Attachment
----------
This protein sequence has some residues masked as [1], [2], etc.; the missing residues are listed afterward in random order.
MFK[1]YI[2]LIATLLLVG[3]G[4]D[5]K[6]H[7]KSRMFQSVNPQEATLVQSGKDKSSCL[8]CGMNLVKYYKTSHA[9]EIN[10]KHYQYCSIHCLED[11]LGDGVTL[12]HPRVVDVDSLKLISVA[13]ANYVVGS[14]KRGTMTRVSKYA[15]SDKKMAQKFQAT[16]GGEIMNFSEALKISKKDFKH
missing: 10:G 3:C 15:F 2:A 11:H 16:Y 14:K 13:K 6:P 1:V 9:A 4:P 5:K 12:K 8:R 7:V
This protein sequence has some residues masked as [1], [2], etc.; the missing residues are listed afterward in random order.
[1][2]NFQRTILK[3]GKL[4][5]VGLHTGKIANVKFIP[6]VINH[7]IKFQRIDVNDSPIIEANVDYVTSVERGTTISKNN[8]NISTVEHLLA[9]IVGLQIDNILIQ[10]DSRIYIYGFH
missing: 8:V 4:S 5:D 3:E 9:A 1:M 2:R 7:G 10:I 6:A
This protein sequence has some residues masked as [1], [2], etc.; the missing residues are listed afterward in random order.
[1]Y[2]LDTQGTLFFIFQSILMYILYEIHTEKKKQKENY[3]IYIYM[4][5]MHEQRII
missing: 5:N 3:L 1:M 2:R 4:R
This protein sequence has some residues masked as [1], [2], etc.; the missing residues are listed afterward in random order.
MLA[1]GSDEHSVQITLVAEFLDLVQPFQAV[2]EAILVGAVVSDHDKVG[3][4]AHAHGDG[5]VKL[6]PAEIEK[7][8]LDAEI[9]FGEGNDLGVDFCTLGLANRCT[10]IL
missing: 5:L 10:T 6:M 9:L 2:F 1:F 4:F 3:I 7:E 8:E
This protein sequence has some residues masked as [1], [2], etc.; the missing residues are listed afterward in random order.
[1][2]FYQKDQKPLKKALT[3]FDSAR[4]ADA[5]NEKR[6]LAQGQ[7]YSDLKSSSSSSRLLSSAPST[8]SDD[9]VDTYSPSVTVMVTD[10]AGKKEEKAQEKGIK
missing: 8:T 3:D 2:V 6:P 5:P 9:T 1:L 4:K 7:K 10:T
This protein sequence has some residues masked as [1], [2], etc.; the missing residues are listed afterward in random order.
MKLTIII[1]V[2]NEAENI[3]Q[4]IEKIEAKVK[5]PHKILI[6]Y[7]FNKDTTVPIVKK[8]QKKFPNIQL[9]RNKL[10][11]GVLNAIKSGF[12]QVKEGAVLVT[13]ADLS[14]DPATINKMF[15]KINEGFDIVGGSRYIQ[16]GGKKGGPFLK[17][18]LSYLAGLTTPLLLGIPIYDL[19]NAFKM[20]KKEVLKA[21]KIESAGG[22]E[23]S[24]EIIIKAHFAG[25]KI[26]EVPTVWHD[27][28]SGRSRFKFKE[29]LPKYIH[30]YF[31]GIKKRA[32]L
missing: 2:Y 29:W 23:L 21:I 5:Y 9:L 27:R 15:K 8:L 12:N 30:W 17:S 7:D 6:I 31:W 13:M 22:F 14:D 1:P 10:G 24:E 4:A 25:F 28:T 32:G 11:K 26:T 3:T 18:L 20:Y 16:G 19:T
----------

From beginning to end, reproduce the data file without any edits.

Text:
This protein sequence has some residues masked as [1], [2], etc.; the missing residues are listed afterward in random order.
MFK[1]YI[2]LIATLLLVG[3]G[4]D[5]K[6]H[7]KSRMFQSVNPQEATLVQSGKDKSSCL[8]CGMNLVKYYKTSHA[9]EIN[10]KHYQYCSIHCLED[11]LGDGVTL[12]HPRVVDVDSLKLISVA[13]ANYVVGS[14]KRGTMTRVSKYA[15]SDKKMAQKFQAT[16]GGEIMNFSEALKISKKDFKH
missing: 10:G 3:C 15:F 2:A 11:H 16:Y 14:K 13:K 6:P 1:V 9:A 4:P 5:K 12:K 8:R 7:V
This protein sequence has some residues masked as [1], [2], etc.; the missing residues are listed afterward in random order.
[1][2]NFQRTILK[3]GKL[4][5]VGLHTGKIANVKFIP[6]VINH[7]IKFQRIDVNDSPIIEANVDYVTSVERGTTISKNN[8]NISTVEHLLA[9]IVGLQIDNILIQ[10]DSRIYIYGFH
missing: 8:V 4:S 5:D 3:E 9:A 1:M 2:R 7:G 10:I 6:A
This protein sequence has some residues masked as [1], [2], etc.; the missing residues are listed afterward in random order.
[1]Y[2]LDTQGTLFFIFQSILMYILYEIHTEKKKQKENY[3]IYIYM[4][5]MHEQRII
missing: 5:N 3:L 1:M 2:R 4:R
This protein sequence has some residues masked as [1], [2], etc.; the missing residues are listed afterward in random order.
MLA[1]GSDEHSVQITLVAEFLDLVQPFQAV[2]EAILVGAVVSDHDKVG[3][4]AHAHGDG[5]VKL[6]PAEIEK[7][8]LDAEI[9]FGEGNDLGVDFCTLGLANRCT[10]IL
missing: 5:L 10:T 6:M 9:L 2:F 1:F 4:F 3:I 7:E 8:E
This protein sequence has some residues masked as [1], [2], etc.; the missing residues are listed afterward in random order.
[1][2]FYQKDQKPLKKALT[3]FDSAR[4]ADA[5]NEKR[6]LAQGQ[7]YSDLKSSSSSSRLLSSAPST[8]SDD[9]VDTYSPSVTVMVTD[10]AGKKEEKAQEKGIK
missing: 8:T 3:D 2:V 6:P 5:P 9:T 1:L 4:K 7:K 10:T
This protein sequence has some residues masked as [1], [2], etc.; the missing residues are listed afterward in random order.
MKLTIII[1]V[2]NEAENI[3]Q[4]IEKIEAKVK[5]PHKILI[6]Y[7]FNKDTTVPIVKK[8]QKKFPNIQL[9]RNKL[10][11]GVLNAIKSGF[12]QVKEGAVLVT[13]ADLS[14]DPATINKMF[15]KINEGFDIVGGSRYIQ[16]GGKKGGPFLK[17][18]LSYLAGLTTPLLLGIPIYDL[19]NAFKM[20]KKEVLKA[21]KIESAGG[22]E[23]S[24]EIIIKAHFAG[25]KI[26]EVPTVWHD[27][28]SGRSRFKFKE[29]LPKYIH[30]YF[31]GIKKRA[32]L
missing: 2:Y 29:W 23:L 21:I 5:Y 9:L 27:R 15:K 8:L 12:N 30:W 17:S 7:D 6:I 31:W 13:M 22:F 14:D 1:P 10:G 24:E 4:A 25:F 28:T 32:G 11:K 26:T 3:T 18:L 20:Y 16:G 19:T